The veins are tasked with the job of returning blood to the heart. To help them get the job done, they have one-way valves designed to keep the blood flowing in the right direction. When the valves become too weak or fail to function properly, it causes blood to pool in your veins, making them swell and cause pain.
Chronic venous insufficiency (CVI) may affect as much as 40% of the people in the United States. This condition is more common in patients with varicose veins, especially women who have undergone multiple pregnancies and in people who had had previous history of deep venous thrombosis (DVT). Treating chronic venous insufficiency is important in preventing serious complications like vein ulcer bleeding and leg ulcers.
Venous ulcers, also known as vein ulcers, are open sores that can form when CVI has been allowed to persist for too long without treatment. Most venous ulcers appear on the lower leg, usually somewhere above the ankle.
CVI causes these open wounds to develop because the increased pressure and continual buildup of fluid prevent nutrients and oxygen from getting to the tissues. A lack of oxygen and nutrients causes cells to die, which damages the tissue and makes it prone to wound formation. Venous ulcers can be very slow to heal. Signs and symptoms of vein ulcers include:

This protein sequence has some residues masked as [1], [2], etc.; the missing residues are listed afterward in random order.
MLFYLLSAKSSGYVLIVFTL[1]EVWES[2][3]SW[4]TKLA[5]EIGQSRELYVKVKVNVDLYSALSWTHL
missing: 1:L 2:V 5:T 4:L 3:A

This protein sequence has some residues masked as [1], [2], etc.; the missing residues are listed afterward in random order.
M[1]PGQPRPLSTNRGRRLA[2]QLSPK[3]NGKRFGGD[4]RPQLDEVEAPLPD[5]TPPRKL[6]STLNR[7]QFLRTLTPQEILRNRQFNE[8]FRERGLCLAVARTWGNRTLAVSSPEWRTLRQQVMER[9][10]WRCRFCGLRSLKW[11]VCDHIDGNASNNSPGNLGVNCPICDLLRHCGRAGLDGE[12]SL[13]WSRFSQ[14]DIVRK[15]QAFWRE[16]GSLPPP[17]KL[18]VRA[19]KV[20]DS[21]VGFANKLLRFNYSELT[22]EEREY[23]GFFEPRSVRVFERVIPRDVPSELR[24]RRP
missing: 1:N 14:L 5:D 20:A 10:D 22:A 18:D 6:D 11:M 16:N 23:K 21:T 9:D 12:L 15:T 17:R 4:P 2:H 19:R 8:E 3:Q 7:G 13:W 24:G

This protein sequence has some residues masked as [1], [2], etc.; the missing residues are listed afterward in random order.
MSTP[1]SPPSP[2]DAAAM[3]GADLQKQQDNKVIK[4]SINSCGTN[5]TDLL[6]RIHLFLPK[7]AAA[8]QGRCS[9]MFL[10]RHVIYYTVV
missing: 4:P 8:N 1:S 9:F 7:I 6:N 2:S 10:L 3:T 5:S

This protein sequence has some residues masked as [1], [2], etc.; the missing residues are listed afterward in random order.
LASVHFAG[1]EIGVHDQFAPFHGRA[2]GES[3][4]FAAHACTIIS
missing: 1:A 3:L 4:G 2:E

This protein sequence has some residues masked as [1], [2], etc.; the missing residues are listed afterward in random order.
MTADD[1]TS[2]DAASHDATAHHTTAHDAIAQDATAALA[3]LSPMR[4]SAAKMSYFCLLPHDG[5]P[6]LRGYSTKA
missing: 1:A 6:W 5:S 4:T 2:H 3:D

First and foremost, vein ulcer wounds should be kept clean and bandaged to prevent infection. The mainstay of treatment is compression dressings, sometimes called Unna's boots. Once an ulcer occurs, it takes an average of three months to heal, with even the best of care.
However, to truly treat a venous ulcer it is also essential to address the underlying cause of the chronic venous insufficiency by improving the blood flow in the legs. This is often accomplished by closing the veins around the ulcer, using injections (sclerotherapy) or vein closure devices (laser Venefit). These treatments frequently allow the ulcers, if present, to heal much more quickly, and will help prevent them from recurring.
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